(Catapult, 9781948226745, $16.95)
“Ruby Hamad delivers us a meticulously researched, incisive, beautifully written, and much-needed look at how white women historically have used and continue to employ their privileged, patriarchy-rooted racial status as ‘damsel’ paragons to undercut and suppress BIPOC women. I lost count of the number of times I found myself emphatically nodding along while turning the pages. Everyone needs to read this book, which will definitely be a mainstay on Duende’s ‘Decolonize Your Mind’ reading list.”
—Angela Spring, Duende District, Washington, DC

rough house: a memoir by Tina Ontiveros
(Oregon State University Press, 9780870710339, $18.95)
“The story of Tina Ontiveros’ childhood with her family, both before and after her parents divorced, is one of just barely scraping by — but in such a way that her life can inspire envy as well as sorrow. Her lumberjack dad’s outsized personality and way of life is at once riveting, horrifying, and occasionally beautiful, and Ontiveros conveys this masterfully. Her depiction of and feeling for the rich Northwest outdoors is as affecting as that of her youth and coming of age in this world.”
—Georgiana Blomberg, Magnolia’s Bookstore, Seattle, WA

The Long Call (The Two Rivers Series #1) by Ann Cleeves
(Minotaur Books, 9781250204455, $16.99)
“Ann Cleeves made up for ending the Shetland series by introducing us to a new series starring Detective Matthew Venn. I immediately fell in love with the area of North Devon and with Matthew, his husband Jonathan, and his fellow police officers. The Long Call is a terrific police procedural that deals with lots of sensitive issues in a straightforward, matter-of-fact manner. I can’t wait to learn more about Matthew and his earlier life as well as get to know Jonathan and the other people of the village.”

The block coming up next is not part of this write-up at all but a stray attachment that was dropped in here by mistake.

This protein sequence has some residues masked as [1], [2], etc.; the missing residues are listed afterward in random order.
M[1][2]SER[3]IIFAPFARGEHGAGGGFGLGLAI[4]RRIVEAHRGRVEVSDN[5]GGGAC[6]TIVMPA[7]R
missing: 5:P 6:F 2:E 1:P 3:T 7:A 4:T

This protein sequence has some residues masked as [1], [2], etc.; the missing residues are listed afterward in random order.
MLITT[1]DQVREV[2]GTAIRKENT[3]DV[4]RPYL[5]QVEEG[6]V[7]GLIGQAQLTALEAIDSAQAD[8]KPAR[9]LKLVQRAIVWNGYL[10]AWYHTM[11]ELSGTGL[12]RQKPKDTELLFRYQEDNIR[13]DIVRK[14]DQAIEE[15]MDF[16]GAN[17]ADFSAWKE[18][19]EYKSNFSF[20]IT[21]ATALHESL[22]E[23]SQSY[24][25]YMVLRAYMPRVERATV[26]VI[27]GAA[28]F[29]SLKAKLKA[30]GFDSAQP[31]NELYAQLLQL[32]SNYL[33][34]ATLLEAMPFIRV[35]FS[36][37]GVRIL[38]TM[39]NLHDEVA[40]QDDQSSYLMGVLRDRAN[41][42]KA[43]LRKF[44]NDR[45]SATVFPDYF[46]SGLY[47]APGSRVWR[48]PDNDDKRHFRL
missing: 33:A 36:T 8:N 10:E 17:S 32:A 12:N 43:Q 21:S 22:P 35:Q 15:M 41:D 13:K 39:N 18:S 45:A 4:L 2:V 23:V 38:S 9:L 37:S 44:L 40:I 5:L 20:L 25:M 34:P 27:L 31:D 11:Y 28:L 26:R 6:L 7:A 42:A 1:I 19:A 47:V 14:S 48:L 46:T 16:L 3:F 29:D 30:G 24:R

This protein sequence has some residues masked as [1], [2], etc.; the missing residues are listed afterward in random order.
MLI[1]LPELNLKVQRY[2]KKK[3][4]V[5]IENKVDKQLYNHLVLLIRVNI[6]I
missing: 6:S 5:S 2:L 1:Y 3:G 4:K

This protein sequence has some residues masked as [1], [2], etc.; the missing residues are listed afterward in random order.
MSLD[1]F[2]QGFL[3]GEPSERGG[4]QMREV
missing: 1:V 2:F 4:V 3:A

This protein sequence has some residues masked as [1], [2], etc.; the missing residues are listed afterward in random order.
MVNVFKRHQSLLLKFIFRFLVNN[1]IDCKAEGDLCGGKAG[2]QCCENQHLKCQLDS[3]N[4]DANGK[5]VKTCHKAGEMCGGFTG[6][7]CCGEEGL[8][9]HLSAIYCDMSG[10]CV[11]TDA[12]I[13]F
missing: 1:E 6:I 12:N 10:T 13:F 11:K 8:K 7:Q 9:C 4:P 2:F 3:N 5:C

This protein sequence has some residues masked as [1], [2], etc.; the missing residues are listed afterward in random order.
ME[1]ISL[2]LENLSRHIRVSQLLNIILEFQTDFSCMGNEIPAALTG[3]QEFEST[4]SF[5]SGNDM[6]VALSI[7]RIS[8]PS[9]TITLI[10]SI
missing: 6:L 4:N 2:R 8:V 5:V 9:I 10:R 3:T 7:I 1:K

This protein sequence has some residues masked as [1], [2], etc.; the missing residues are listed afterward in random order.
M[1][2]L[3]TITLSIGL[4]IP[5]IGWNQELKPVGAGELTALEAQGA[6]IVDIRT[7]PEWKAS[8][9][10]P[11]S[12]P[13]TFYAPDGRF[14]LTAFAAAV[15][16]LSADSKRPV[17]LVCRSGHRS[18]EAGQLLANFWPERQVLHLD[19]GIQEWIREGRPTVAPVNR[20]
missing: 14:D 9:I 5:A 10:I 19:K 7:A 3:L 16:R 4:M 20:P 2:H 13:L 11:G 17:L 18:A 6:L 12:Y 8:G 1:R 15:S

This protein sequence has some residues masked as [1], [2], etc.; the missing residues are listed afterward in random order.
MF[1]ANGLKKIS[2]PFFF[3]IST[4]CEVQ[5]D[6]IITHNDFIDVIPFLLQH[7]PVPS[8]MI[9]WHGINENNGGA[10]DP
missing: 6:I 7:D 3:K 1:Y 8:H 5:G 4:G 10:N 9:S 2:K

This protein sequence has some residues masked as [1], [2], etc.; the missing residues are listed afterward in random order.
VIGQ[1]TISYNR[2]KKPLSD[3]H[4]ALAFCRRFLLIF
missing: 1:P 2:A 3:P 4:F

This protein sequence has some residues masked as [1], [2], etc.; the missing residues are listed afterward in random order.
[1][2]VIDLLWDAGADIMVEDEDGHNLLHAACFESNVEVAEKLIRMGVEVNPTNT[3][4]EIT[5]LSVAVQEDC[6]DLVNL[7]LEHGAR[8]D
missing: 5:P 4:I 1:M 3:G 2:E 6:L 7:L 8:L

—Nancy McFarlane, Fiction Addiction, Greenville, SC


Family and Coming of Age

Long Bright River by Liz Moore
(Riverhead Books, 9780525540687, $17)
Long Bright River begins with a list, a very long list, of people from the Kensington neighborhood of Philadelphia who have overdosed on opioids. The list is compiled by Mickey, a police officer who grew up in the neighborhood. On the list are both of her parents, and Mickey wonders when her beloved sister Kacey will be added. This is a very powerful story of addiction, family, and the hope for recovery and redemption.”
—Nancy Baenen, Arcadia Books, Spring Green, WI

Nothing to See Here by Kevin Wilson
(Ecco, 9780062913494, $16.99)
“After fleeing her unsatisfying life to help an old friend, Lillian finds herself in charge of two children who spontaneously burst into flames. Lillian surprises herself by developing a fondness and a fierce protectiveness for her charges. Although her new responsibilities terrify her, Lillian discovers the beauty of feeling needed and of developing connections. A perfect novel to inspire anyone searching for their place in the world!”